A Rattlesnake’s Kisses

By R. J. Rushdoony
November 13, 2006

California Farmer 255:2 (Aug. 8, 1981), p. 25G.

I returned late last night from another state, where a prominent and nationally known pastor was on trial because of the Welfare Department’s attempts to control his Christian school and home for delinquent girls. I told my wife with amazement of the efforts of the state, despite a state law forbidding all such controls over Christian agencies. A state spy’s report was introduced by the defense, and a state official was compelled to read the stupid document. It was about a church prayer meeting, what was sung, who prayed, how many girls were in the restroom at one time, and so on and on! When I told my wife how amazed I was at the evil and stupidity of it all, she said, “Don’t expect kisses from a rattlesnake.”

She was right, of course. Apart from God, men are as trustworthy as rattlesnakes. St. Paul tells us of such men: their mouths are open sepulchers, i.e., their words give death, not life, and they are full of cursing and bitterness. They are quick to hurt and kill, given to destruction and misery, and aliens to peace, because “[t]here is no fear of God before their eyes” (Rom. 3:18).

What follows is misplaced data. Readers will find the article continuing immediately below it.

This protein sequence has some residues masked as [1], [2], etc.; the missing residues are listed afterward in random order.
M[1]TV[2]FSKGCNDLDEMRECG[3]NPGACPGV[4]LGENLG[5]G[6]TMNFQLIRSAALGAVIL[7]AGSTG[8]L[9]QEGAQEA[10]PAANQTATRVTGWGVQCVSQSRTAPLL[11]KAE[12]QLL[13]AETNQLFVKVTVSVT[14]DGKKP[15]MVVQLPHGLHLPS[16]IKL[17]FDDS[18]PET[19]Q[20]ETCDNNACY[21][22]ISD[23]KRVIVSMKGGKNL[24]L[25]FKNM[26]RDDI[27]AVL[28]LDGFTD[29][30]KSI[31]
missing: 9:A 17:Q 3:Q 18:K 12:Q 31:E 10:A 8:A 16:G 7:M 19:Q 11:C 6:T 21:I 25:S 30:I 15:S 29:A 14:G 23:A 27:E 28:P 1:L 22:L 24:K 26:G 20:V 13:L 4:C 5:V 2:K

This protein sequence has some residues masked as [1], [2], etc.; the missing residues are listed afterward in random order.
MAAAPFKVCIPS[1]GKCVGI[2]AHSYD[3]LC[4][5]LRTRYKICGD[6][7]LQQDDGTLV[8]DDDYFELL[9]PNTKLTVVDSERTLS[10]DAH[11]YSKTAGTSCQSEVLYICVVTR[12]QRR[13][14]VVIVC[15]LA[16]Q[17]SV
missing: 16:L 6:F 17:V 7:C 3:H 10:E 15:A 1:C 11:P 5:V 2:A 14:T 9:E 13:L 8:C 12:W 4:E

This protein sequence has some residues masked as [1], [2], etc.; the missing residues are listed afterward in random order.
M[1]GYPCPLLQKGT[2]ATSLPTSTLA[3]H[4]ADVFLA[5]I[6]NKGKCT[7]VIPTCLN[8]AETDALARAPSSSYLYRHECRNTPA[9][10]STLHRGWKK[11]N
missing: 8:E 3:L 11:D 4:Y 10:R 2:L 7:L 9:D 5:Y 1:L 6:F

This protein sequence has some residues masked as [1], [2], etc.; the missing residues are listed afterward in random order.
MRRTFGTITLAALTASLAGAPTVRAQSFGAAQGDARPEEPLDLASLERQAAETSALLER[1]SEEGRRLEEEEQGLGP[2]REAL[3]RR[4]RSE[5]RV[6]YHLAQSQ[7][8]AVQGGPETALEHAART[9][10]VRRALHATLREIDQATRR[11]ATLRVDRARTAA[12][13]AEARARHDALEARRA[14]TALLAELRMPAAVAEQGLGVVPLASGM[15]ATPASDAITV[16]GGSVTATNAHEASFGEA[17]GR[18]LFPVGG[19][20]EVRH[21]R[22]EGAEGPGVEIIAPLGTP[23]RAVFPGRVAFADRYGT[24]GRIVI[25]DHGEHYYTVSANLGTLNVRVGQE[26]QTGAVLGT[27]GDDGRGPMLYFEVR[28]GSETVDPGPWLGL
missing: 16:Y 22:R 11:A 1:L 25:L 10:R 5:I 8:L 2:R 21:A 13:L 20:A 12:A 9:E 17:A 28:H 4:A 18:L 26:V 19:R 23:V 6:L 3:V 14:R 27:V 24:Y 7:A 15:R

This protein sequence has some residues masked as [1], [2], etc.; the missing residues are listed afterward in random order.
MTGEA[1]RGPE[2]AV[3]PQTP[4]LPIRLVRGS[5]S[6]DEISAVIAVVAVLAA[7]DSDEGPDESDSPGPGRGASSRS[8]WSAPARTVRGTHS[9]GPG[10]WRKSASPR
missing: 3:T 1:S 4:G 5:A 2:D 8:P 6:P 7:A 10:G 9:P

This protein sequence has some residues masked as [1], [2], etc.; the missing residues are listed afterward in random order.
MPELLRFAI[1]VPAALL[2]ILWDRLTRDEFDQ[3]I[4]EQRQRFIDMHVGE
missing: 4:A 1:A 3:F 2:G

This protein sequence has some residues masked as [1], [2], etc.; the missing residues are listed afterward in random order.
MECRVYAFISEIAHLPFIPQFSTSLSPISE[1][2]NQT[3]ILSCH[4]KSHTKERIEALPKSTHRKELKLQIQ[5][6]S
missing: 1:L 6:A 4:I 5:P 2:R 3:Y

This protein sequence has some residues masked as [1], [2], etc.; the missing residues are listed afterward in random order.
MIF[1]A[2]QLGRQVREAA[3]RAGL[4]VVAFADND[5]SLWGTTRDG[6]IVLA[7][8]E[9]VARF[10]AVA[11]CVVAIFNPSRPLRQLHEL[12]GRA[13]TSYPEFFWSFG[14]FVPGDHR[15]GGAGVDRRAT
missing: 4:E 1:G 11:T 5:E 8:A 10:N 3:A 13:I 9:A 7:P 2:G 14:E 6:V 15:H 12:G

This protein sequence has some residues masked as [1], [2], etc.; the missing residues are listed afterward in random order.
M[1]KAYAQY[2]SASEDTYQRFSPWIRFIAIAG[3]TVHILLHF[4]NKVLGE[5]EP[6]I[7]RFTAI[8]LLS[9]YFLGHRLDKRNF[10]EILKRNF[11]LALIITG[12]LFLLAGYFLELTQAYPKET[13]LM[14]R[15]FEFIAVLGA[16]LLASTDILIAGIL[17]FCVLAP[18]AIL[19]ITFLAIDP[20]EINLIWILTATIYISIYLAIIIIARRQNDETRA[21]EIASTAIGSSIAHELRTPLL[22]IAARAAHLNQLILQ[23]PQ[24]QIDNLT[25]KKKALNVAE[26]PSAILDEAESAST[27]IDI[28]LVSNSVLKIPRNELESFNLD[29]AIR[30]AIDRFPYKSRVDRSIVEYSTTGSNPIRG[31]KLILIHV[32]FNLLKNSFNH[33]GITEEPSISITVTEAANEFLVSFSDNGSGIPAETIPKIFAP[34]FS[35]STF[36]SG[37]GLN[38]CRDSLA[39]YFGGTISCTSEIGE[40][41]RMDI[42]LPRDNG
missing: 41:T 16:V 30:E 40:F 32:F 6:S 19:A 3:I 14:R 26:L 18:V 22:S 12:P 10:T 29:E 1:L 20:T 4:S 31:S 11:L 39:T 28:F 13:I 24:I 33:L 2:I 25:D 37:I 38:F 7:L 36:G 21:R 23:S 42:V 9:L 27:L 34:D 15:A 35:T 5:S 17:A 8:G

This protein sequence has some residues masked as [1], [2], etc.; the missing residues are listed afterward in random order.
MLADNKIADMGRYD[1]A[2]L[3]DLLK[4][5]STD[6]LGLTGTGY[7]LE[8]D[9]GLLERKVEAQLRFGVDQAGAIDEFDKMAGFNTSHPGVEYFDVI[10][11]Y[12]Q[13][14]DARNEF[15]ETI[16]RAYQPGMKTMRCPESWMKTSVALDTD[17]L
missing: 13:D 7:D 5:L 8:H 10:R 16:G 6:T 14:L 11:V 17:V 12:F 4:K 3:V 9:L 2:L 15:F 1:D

Giving a man a high office does not make him good: it only increases the scope of his evil. No man is made a saint by man’s election. To expect good from ungodly men is like expecting figs from thistles, according to our Lord (Matt. 7:16). We have been giving power for years to all kinds of agencies and bureaus without considering that it is evil to create such concentrations of power. Too much power is dangerous in any man’s hands, and certainly a great source of evil in ungodly hands. We cannot breed rattlesnakes and expect nursemaids.

Topics: Christian Reconstruction, Culture , Statism

R. J. Rushdoony

Rev. R.J. Rushdoony (1916–2001), was a leading theologian, church/state expert, and author of numerous works on the application of Biblical law to society. He started the Chalcedon Foundation in 1965. His Institutes of Biblical Law (1973) began the contemporary theonomy movement which posits the validity of Biblical law as God’s standard of obedience for all. He therefore saw God’s law as the basis of the modern Christian response to the cultural decline, one he attributed to the church’s false view of God’s law being opposed to His grace. This broad Christian response he described as “Christian Reconstruction.” He is credited with igniting the modern Christian school and homeschooling movements in the mid to late 20th century. He also traveled extensively lecturing and serving as an expert witness in numerous court cases regarding religious liberty. Many ministry and educational efforts that continue today, took their philosophical and Biblical roots from his lectures and books.

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